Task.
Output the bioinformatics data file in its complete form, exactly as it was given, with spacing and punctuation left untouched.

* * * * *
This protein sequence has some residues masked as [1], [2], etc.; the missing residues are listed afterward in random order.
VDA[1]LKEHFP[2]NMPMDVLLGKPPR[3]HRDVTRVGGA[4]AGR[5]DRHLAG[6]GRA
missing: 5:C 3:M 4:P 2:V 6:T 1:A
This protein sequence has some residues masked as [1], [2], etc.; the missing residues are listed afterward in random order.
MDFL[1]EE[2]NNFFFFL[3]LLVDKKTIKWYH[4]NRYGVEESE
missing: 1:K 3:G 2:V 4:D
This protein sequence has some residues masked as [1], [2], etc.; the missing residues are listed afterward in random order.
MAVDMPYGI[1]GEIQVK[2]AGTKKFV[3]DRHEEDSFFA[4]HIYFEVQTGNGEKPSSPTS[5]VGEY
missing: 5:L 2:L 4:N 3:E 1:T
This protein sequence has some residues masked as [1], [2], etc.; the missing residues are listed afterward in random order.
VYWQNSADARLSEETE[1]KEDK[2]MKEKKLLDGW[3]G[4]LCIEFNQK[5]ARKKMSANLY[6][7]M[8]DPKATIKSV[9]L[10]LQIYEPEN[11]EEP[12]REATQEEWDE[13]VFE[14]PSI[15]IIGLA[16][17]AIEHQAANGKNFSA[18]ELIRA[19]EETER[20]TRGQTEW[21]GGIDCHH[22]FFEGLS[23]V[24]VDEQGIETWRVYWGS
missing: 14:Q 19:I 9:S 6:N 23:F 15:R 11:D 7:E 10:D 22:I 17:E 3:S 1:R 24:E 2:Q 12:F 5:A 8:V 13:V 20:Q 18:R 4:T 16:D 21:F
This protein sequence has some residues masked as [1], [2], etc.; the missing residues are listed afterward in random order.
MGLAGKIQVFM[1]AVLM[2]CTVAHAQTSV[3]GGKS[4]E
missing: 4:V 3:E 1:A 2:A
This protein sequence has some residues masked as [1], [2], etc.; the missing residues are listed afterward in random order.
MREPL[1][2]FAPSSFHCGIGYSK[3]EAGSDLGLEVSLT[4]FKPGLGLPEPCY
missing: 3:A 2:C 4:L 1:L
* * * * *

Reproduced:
This protein sequence has some residues masked as [1], [2], etc.; the missing residues are listed afterward in random order.
VDA[1]LKEHFP[2]NMPMDVLLGKPPR[3]HRDVTRVGGA[4]AGR[5]DRHLAG[6]GRA
missing: 5:C 3:M 4:P 2:V 6:T 1:A
This protein sequence has some residues masked as [1], [2], etc.; the missing residues are listed afterward in random order.
MDFL[1]EE[2]NNFFFFL[3]LLVDKKTIKWYH[4]NRYGVEESE
missing: 1:K 3:G 2:V 4:D
This protein sequence has some residues masked as [1], [2], etc.; the missing residues are listed afterward in random order.
MAVDMPYGI[1]GEIQVK[2]AGTKKFV[3]DRHEEDSFFA[4]HIYFEVQTGNGEKPSSPTS[5]VGEY
missing: 5:L 2:L 4:N 3:E 1:T
This protein sequence has some residues masked as [1], [2], etc.; the missing residues are listed afterward in random order.
VYWQNSADARLSEETE[1]KEDK[2]MKEKKLLDGW[3]G[4]LCIEFNQK[5]ARKKMSANLY[6][7]M[8]DPKATIKSV[9]L[10]LQIYEPEN[11]EEP[12]REATQEEWDE[13]VFE[14]PSI[15]IIGLA[16][17]AIEHQAANGKNFSA[18]ELIRA[19]EETER[20]TRGQTEW[21]GGIDCHH[22]FFEGLS[23]V[24]VDEQGIETWRVYWGS
missing: 14:Q 19:I 9:S 6:N 23:F 15:R 11:D 7:E 10:D 22:I 17:E 3:S 1:R 24:E 2:Q 12:F 5:A 8:V 13:V 20:Q 18:R 4:T 16:D 21:F
This protein sequence has some residues masked as [1], [2], etc.; the missing residues are listed afterward in random order.
MGLAGKIQVFM[1]AVLM[2]CTVAHAQTSV[3]GGKS[4]E
missing: 4:V 3:E 1:A 2:A
This protein sequence has some residues masked as [1], [2], etc.; the missing residues are listed afterward in random order.
MREPL[1][2]FAPSSFHCGIGYSK[3]EAGSDLGLEVSLT[4]FKPGLGLPEPCY
missing: 3:A 2:C 4:L 1:L